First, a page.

If you are considering purchasing your classic car on eBay Motors, or on one of the other web auction sites, you are not alone. eBay is now considered to be the dominant force in classic car and part sales. In 2006, eBay reported:
- One car is sold on eBay motors every minute.
- More cars are sold on eBay before 9:00am than an average dealership sells in a year.
- ebay Motors was ranked the #1 automotive website.
- There are approximately 1 million parts available on eBay at any given time.
As great as those statistics sound, it can be as expensive as it is exciting unless you prepare for the purchase properly. There is much to learn in order to effectively buy a beauty instead of a beast on eBay Motors, even if you are a veteran "eBayer".We recommend a reliable high speed computer and a high speed network connection. You can use dial up, but for those crucial last minute bids you will find yourself out-maneuvered by the competition.
Register as an eBay member if you haven't already done so. The advantages of registering before you start searching through eBay's listings include:
- The ability to watch auctions without bidding and request email notification for your watched items.
- Saving your favorite searches will activate eBay to email you new search results as they become listed.
- Researching completed listings to make informed buying and selling decisions.
Browse or search through the inventory of cars that might interest you. Use the intuitive buttons to navigate the pages using the listings and headlines to go further into the inventory of all the makes, models or years of production that you could possibly want. As you view the listing, there are many terms that need to be understood, such as:
- Reserve: That is the minimum price the seller will accept for the item. If you place a bid below the reserve, the listing will show that the reserve has not been met.
- Buy it Now: That is the price that the buyer will accept and finish the auction with you as the winner. This price is not always a good indication of the reserve price.
- Best Offer: A listing feature that lets a buyer make an offer to the seller for them to either accept or decline.
- Meet the Seller: Read the feedback comments and always try to deal with sellers that have a high number of positive feedbacks. These comments are gathered voluntarily on the performance of buyers and sellers in the auction process and are recorded for you to see.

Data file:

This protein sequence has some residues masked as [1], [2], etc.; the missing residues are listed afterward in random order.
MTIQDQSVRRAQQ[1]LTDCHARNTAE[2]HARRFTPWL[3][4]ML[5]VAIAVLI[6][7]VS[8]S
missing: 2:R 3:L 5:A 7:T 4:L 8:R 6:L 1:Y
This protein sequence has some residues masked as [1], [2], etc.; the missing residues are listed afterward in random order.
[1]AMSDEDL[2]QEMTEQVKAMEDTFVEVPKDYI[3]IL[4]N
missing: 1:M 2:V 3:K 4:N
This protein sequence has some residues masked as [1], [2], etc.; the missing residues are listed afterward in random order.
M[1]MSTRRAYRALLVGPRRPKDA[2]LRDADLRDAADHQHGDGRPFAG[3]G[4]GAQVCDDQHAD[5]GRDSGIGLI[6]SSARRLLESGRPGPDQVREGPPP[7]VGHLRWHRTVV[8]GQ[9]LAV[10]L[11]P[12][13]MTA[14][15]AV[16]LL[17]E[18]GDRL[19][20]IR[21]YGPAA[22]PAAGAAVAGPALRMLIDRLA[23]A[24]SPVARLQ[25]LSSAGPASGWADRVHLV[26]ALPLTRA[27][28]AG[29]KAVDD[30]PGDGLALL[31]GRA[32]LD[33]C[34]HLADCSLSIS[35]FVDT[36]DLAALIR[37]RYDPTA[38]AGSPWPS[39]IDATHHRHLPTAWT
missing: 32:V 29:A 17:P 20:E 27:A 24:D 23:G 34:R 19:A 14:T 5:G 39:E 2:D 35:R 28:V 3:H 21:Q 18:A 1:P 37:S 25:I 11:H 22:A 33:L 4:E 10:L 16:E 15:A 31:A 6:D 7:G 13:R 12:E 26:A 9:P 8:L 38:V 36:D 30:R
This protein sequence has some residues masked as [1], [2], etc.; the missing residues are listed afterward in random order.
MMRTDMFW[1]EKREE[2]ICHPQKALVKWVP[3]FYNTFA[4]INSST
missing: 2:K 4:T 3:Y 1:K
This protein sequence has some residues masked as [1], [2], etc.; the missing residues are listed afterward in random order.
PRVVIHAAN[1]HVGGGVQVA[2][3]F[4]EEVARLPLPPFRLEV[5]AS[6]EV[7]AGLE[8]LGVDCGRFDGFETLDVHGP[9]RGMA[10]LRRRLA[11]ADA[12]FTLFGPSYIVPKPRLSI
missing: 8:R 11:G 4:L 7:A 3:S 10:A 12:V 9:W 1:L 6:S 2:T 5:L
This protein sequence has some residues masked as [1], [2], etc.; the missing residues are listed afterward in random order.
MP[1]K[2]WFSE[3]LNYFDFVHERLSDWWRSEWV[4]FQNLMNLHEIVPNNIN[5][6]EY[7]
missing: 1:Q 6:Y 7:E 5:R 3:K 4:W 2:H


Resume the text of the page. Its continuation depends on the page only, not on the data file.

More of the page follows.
- Buy Safely: Review the Vehicle Purchase Protection; it’s an excellent and necessary protection against fraud or misrepresentation of up to $20,000 per vehicle.
There are some "red flags" to look for in the listing that should alert you to investigate the seller and the vehicle carefully. While buying a vehicle through online auction sites is a good way to purchase one, buyers should exercise the same cautions as when they buy anything else on the Internet. Unfortunately there are some scam artists that use this medium to take your money, but it could also be an experienced eBay seller that has little knowledge of classic cars. This is what we look for:
- Ask the seller if you can see the vehicle in person. Someone who doesn't actually have the vehicle in his or her possession will almost certainly refuse. Even if you have no intention of paying a visit, just asking to see it could be useful.
- Watch out for auctions that feature what looks like stock photos or photos from brochures. Anyone with a real car to sell should be able to take a picture of it.
- Beware of any seller who will only accept a wire transfer for payment. It can be a seller who will offer a vehicle for sale that they don't really have; they often just post a photo they found somewhere. The sellers often indicate that they are located in Europe and insist on a wire transfer, such as Western Union, for payment. Once the buyer sends the money, the seller vanishes, never to be heard from again.
- Beware of a seller who says the vehicle is in another country but offers to pay the shipping to the United States. This is a tactic used by scammers in other countries.
- Watch out for a vehicle that is offered at a price that seems too inexpensive for that make and model. Statistically, cars sold over Internet auctions will go for about 10% less than through a dealership, but a $20,000 that car is offered for $10,000 should set off bells in your head. If it seems too good to be true, it probably is too good to be true.
- Check the seller's transaction history to see if they have a positive feedback record of actually selling classic cars, especially in the make and model they’ve listed. If the seller is listing a 1957 Chevrolet Bel Air Sport Coupe, but has a history of only buying or selling computer products, you may want to look elsewhere.